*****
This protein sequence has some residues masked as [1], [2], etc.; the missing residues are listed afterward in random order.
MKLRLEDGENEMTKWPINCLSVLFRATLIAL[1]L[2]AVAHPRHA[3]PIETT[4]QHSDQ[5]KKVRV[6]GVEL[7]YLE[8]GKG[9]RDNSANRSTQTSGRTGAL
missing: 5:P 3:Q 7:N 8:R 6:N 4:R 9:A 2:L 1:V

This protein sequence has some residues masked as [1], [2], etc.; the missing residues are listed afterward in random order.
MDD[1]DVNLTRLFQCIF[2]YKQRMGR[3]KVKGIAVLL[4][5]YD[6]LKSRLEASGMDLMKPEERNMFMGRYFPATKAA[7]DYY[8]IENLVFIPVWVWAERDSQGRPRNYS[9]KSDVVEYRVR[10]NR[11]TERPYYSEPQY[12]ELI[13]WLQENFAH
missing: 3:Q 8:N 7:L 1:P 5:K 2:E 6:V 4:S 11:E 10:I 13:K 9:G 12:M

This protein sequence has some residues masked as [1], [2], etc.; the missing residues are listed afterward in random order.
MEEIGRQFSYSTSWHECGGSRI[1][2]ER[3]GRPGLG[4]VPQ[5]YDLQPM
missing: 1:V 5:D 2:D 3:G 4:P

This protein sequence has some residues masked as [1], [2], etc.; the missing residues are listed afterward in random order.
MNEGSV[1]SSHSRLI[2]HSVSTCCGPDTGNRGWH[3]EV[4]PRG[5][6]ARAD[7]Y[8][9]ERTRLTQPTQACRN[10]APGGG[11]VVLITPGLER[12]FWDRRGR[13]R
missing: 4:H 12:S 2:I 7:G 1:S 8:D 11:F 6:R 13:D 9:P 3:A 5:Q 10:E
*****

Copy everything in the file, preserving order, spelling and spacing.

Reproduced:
This protein sequence has some residues masked as [1], [2], etc.; the missing residues are listed afterward in random order.
MKLRLEDGENEMTKWPINCLSVLFRATLIAL[1]L[2]AVAHPRHA[3]PIETT[4]QHSDQ[5]KKVRV[6]GVEL[7]YLE[8]GKG[9]RDNSANRSTQTSGRTGAL
missing: 5:P 3:Q 7:N 8:R 6:N 4:R 9:A 2:L 1:V

This protein sequence has some residues masked as [1], [2], etc.; the missing residues are listed afterward in random order.
MDD[1]DVNLTRLFQCIF[2]YKQRMGR[3]KVKGIAVLL[4][5]YD[6]LKSRLEASGMDLMKPEERNMFMGRYFPATKAA[7]DYY[8]IENLVFIPVWVWAERDSQGRPRNYS[9]KSDVVEYRVR[10]NR[11]TERPYYSEPQY[12]ELI[13]WLQENFAH
missing: 3:Q 8:N 7:L 1:P 5:K 2:E 6:V 4:S 11:E 10:I 13:K 9:G 12:M

This protein sequence has some residues masked as [1], [2], etc.; the missing residues are listed afterward in random order.
MEEIGRQFSYSTSWHECGGSRI[1][2]ER[3]GRPGLG[4]VPQ[5]YDLQPM
missing: 1:V 5:D 2:D 3:G 4:P

This protein sequence has some residues masked as [1], [2], etc.; the missing residues are listed afterward in random order.
MNEGSV[1]SSHSRLI[2]HSVSTCCGPDTGNRGWH[3]EV[4]PRG[5][6]ARAD[7]Y[8][9]ERTRLTQPTQACRN[10]APGGG[11]VVLITPGLER[12]FWDRRGR[13]R
missing: 4:H 12:S 2:I 7:G 1:S 8:D 11:F 6:R 13:D 9:P 3:A 5:Q 10:E